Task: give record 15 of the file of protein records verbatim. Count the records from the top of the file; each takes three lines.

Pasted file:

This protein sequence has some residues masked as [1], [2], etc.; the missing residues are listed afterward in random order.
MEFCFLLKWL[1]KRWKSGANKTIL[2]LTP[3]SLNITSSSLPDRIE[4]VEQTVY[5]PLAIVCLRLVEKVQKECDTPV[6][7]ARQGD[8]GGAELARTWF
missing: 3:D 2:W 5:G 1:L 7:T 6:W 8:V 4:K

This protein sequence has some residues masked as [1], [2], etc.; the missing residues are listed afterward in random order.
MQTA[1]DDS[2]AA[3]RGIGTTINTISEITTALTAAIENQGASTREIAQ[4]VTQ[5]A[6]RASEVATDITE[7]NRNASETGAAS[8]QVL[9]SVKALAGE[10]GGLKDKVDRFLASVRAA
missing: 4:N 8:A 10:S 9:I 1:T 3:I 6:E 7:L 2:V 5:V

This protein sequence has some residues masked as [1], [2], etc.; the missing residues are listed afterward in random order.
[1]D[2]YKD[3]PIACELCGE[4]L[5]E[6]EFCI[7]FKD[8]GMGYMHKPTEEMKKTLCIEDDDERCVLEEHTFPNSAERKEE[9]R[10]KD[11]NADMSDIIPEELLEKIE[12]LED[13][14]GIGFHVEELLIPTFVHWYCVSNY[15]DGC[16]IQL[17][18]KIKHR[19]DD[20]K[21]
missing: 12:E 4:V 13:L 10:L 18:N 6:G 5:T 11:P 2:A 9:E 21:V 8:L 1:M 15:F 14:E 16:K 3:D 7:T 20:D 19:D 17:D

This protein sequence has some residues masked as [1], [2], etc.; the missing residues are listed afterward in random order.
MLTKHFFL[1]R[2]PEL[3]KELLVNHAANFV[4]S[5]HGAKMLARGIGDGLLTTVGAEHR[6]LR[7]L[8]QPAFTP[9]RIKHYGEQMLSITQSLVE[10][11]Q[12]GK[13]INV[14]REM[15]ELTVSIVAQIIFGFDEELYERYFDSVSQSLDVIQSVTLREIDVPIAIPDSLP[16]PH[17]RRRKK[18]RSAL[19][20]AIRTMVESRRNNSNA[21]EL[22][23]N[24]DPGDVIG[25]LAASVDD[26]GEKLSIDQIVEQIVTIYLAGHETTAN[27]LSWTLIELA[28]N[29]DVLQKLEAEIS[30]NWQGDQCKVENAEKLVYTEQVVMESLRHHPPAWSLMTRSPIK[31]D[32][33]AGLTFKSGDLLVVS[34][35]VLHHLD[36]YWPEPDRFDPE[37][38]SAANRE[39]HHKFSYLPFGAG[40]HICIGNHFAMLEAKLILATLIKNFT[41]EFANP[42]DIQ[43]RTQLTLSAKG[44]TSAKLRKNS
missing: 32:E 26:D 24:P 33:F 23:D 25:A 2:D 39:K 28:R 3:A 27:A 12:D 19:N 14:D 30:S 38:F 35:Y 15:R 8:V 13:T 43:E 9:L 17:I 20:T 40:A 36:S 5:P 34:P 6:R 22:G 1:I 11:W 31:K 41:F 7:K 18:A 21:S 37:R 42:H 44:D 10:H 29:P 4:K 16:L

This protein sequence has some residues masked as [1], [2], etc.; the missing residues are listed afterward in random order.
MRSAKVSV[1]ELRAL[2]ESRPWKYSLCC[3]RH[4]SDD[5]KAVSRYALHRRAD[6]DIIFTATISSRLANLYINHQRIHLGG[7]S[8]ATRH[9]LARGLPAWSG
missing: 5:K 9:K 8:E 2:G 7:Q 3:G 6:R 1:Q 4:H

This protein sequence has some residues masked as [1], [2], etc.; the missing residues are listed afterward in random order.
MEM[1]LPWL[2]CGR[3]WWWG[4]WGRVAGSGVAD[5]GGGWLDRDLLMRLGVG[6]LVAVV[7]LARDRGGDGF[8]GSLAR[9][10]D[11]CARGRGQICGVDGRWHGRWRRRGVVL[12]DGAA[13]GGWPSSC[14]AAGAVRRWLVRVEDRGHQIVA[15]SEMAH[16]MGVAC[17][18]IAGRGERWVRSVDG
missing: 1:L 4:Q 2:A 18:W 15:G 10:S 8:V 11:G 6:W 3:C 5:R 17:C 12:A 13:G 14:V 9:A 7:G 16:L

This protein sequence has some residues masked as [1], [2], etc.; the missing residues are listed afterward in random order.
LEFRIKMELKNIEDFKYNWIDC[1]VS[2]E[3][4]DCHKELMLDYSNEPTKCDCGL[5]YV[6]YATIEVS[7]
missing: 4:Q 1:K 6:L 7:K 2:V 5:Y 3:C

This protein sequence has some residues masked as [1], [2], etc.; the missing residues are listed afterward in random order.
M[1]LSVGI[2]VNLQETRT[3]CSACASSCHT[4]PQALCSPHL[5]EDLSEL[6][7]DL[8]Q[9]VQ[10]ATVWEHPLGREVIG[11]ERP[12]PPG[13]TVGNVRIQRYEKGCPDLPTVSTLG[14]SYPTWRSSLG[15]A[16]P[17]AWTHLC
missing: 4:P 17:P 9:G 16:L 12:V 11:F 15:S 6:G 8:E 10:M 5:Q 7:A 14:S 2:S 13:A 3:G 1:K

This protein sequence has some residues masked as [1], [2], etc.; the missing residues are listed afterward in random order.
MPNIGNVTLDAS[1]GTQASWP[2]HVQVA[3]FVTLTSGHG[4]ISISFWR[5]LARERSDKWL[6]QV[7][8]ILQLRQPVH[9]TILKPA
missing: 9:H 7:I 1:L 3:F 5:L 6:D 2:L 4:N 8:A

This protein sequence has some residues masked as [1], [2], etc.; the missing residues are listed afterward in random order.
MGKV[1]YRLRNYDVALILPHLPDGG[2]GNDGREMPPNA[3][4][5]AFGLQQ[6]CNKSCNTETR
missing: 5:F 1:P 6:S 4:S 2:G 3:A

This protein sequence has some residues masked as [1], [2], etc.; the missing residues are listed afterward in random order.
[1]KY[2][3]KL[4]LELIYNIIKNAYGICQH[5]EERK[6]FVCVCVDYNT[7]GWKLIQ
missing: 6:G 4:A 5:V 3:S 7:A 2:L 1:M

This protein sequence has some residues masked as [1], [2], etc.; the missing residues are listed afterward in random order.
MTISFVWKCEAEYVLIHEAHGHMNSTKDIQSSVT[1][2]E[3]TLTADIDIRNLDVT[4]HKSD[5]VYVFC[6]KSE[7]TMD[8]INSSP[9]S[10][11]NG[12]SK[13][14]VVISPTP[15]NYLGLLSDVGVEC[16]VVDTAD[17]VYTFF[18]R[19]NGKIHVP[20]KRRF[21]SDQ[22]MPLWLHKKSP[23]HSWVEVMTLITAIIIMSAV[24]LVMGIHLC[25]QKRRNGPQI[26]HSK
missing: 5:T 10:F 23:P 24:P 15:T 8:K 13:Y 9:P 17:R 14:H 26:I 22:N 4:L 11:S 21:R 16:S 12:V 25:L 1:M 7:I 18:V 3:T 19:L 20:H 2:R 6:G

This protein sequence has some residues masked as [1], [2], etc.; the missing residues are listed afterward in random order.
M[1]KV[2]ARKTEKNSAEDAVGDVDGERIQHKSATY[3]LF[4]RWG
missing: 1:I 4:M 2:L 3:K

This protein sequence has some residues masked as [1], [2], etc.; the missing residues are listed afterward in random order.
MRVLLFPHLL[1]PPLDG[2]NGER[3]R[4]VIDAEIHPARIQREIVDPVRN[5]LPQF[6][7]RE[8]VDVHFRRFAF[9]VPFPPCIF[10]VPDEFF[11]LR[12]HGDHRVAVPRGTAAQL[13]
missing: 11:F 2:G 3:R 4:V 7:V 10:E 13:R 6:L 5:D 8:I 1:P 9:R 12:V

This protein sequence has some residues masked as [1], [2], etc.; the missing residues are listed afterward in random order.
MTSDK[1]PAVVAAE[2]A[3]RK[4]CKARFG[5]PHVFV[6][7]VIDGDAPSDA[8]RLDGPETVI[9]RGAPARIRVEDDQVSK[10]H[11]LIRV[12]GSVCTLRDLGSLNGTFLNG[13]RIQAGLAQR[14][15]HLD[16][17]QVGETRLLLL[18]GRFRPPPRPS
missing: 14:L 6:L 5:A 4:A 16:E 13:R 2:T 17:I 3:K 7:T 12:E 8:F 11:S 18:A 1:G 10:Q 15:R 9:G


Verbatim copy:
This protein sequence has some residues masked as [1], [2], etc.; the missing residues are listed afterward in random order.
MTSDK[1]PAVVAAE[2]A[3]RK[4]CKARFG[5]PHVFV[6][7]VIDGDAPSDA[8]RLDGPETVI[9]RGAPARIRVEDDQVSK[10]H[11]LIRV[12]GSVCTLRDLGSLNGTFLNG[13]RIQAGLAQR[14][15]HLD[16][17]QVGETRLLLL[18]GRFRPPPRPS
missing: 14:L 6:L 5:A 4:A 16:E 13:R 2:T 17:I 3:K 7:T 12:E 8:F 11:S 18:A 1:G 10:Q 15:R 9:G